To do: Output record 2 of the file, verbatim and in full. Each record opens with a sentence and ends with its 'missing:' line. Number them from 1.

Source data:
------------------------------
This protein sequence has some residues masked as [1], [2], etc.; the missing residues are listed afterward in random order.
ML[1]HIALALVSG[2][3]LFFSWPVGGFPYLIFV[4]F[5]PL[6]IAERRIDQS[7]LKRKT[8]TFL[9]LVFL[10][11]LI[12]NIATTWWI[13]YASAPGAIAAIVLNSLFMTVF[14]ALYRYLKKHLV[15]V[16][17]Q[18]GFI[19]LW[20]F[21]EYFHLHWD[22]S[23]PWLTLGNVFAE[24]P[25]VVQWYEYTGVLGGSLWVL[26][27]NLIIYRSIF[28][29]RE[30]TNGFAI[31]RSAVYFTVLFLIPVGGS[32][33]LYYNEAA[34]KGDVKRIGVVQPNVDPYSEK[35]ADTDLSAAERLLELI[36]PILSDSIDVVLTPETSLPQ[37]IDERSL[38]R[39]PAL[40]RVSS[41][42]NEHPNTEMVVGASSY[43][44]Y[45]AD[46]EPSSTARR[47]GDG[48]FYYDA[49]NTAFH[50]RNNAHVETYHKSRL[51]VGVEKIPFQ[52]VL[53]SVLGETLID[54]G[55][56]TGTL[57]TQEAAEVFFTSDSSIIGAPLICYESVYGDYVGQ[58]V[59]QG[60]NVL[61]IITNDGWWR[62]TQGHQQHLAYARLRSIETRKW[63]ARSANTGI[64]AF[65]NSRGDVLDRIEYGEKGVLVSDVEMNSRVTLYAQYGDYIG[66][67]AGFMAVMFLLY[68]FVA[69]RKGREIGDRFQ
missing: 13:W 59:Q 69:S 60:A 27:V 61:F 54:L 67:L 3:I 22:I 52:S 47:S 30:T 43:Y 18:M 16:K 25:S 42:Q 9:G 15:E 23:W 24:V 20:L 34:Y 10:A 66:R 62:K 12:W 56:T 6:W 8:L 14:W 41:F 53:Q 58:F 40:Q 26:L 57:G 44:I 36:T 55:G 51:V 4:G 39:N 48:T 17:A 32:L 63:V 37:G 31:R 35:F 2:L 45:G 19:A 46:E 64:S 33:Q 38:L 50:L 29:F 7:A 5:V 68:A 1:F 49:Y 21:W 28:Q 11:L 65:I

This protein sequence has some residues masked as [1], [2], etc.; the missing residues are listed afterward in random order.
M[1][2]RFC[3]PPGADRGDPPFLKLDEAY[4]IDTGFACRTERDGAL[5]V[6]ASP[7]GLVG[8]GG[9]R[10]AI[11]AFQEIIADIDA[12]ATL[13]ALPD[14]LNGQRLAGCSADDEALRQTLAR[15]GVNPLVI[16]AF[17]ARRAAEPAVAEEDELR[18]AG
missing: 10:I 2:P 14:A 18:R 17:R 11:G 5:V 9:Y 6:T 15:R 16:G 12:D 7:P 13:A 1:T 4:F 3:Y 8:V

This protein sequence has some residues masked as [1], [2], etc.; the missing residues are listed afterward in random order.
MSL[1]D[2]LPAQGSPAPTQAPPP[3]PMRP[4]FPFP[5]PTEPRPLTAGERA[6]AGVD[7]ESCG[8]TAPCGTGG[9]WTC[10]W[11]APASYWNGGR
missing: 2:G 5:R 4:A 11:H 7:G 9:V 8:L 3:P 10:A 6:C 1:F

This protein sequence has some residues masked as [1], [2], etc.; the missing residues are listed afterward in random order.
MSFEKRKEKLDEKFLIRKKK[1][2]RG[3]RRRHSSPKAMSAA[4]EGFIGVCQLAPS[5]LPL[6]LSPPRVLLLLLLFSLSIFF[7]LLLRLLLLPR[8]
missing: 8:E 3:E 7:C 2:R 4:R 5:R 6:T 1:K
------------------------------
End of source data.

This protein sequence has some residues masked as [1], [2], etc.; the missing residues are listed afterward in random order.
M[1][2]RFC[3]PPGADRGDPPFLKLDEAY[4]IDTGFACRTERDGAL[5]V[6]ASP[7]GLVG[8]GG[9]R[10]AI[11]AFQEIIADIDA[12]ATL[13]ALPD[14]LNGQRLAGCSADDEALRQTLAR[15]GVNPLVI[16]AF[17]ARRAAEPAVAEEDELR[18]AG
missing: 10:I 2:P 14:A 18:R 17:R 11:G 5:V 9:Y 6:T 15:R 16:G 12:D 7:P 13:A 1:T 4:F 3:Y 8:V